In addition to the candidates on the ballot this year, Maryland has one statewide ballot measure. A “yes” vote on the measure, Question 1, would change what happens when the state attorney general or comptroller leaves office between normal election cycles.
The attorney general and comptroller each serve four-year terms. If the officeholder resigns, for example, in year two, the governor appoints a replacement.
That means the governor can appoint anyone he wants, of whatever party, “including the person or party that lost the last election,” said state Del. David Moon, a Democrat from Montgomery County.
That person can then serve up to a full four-year term. Moon sponsored the bill that became Question 1 in the General Assembly to change that system.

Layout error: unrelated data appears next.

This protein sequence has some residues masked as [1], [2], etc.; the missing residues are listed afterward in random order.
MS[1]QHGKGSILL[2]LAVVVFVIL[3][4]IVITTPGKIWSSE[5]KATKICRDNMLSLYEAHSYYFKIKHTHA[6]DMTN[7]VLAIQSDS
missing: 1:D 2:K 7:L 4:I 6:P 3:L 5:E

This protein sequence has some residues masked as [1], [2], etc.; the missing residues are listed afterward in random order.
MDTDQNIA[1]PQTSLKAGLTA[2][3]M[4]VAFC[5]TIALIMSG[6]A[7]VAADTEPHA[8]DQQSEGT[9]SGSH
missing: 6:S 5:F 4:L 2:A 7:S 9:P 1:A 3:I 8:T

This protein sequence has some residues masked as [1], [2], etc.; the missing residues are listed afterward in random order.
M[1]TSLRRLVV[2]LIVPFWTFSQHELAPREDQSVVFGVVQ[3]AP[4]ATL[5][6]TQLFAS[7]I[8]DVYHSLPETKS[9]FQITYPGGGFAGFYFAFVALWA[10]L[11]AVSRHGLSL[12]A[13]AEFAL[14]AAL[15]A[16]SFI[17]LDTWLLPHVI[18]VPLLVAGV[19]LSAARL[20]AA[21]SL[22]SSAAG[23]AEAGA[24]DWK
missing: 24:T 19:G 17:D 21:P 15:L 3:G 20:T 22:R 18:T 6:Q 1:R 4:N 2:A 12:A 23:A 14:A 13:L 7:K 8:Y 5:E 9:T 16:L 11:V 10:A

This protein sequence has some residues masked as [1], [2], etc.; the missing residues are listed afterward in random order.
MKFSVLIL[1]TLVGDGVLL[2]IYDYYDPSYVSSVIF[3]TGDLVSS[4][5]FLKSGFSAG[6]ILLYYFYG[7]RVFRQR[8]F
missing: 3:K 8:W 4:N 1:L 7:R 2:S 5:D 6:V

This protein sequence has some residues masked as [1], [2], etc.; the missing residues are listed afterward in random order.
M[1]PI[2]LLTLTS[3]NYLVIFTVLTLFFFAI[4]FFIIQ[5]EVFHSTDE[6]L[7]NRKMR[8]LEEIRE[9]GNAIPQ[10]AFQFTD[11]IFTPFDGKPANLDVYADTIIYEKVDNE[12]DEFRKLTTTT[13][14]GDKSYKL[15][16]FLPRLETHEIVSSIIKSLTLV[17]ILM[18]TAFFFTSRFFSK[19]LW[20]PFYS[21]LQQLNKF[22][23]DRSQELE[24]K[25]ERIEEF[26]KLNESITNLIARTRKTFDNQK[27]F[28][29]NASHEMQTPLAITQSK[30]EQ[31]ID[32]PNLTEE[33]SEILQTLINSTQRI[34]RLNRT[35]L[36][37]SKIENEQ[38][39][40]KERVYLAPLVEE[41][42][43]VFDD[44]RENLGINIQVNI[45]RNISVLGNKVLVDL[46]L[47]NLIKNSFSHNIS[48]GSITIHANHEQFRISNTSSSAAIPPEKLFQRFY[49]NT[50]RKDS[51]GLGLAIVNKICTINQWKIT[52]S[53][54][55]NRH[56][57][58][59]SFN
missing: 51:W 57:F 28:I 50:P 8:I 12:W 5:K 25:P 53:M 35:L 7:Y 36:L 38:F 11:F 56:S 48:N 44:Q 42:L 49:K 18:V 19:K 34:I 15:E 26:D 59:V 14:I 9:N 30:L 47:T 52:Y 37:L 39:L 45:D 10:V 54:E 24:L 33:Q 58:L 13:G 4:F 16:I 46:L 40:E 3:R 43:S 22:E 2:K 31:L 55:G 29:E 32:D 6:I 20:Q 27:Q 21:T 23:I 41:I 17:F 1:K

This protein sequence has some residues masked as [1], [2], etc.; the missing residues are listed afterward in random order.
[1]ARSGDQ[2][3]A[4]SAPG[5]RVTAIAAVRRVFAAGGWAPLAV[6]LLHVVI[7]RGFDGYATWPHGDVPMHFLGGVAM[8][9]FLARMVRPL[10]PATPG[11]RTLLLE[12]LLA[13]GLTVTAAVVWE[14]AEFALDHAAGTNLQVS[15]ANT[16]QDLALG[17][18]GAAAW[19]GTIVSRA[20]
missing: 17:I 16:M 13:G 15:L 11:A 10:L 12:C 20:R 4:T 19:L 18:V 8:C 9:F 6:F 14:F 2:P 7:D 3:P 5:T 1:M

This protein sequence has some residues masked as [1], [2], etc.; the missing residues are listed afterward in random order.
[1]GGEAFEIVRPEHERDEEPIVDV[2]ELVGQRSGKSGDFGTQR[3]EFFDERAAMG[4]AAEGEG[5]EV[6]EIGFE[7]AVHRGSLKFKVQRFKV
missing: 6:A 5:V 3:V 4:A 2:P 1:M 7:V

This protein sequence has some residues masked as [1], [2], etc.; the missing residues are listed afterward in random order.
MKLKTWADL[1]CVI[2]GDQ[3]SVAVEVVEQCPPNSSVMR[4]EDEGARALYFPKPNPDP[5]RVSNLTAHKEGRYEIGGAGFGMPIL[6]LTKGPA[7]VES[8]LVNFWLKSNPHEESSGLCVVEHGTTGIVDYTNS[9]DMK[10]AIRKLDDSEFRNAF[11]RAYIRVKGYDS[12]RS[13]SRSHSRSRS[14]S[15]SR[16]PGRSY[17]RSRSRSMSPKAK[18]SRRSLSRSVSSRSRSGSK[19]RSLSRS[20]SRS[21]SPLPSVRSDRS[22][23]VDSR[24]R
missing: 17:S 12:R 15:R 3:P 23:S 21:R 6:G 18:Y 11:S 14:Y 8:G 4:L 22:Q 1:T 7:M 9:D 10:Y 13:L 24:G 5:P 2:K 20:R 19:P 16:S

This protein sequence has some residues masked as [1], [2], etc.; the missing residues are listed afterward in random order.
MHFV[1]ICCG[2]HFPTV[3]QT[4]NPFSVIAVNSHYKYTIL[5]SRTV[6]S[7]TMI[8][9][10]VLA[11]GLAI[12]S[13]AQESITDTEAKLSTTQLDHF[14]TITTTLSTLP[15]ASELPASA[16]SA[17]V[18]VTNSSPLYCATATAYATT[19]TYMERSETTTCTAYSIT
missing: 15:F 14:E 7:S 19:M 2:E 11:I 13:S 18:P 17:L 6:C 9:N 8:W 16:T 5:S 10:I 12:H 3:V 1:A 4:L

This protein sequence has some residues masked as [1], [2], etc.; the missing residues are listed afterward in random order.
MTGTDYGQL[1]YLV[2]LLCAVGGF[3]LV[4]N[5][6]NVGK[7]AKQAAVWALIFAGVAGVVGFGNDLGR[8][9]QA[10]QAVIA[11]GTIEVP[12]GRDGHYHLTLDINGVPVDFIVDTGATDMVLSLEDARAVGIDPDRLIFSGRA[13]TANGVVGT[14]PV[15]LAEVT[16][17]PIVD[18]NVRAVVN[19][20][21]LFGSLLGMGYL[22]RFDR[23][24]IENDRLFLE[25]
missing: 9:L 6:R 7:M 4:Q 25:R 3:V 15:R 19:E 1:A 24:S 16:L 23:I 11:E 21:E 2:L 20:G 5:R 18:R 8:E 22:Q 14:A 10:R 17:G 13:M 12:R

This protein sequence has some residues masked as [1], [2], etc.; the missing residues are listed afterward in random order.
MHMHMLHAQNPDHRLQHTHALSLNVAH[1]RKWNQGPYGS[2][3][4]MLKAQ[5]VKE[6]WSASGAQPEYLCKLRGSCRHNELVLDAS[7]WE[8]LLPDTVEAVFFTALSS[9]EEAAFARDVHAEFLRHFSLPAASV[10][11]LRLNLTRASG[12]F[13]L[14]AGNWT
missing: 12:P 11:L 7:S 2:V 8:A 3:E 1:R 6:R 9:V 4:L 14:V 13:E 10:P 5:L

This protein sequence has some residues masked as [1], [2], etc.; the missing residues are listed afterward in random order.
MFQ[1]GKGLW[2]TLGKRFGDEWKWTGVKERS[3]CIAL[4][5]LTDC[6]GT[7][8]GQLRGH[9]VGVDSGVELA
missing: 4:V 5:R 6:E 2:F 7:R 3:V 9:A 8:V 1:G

“A vote against Question 1 preserves that status quo and means voters have no say in filling vacancies,” Moon said.
If it passes, Question 1 would require the governor’s appointment to come from the original officeholder’s political party — a Democrat would have to replace a Democrat, and so on.
The measure also puts the newly appointed replacement on the ballot in the next regularly scheduled election.
Several Republicans have said that the measure is a partisan maneuver designed to pull power from Republican Gov. Larry Hogan.
But Moon said that argument doesn’t make sense. Most governors in Maryland tend to be Democrats.
“In all likelihood, what it's going to do is diminish the appointment power of every future Democratic governor into infinity and allow the voters to have a say,” he said.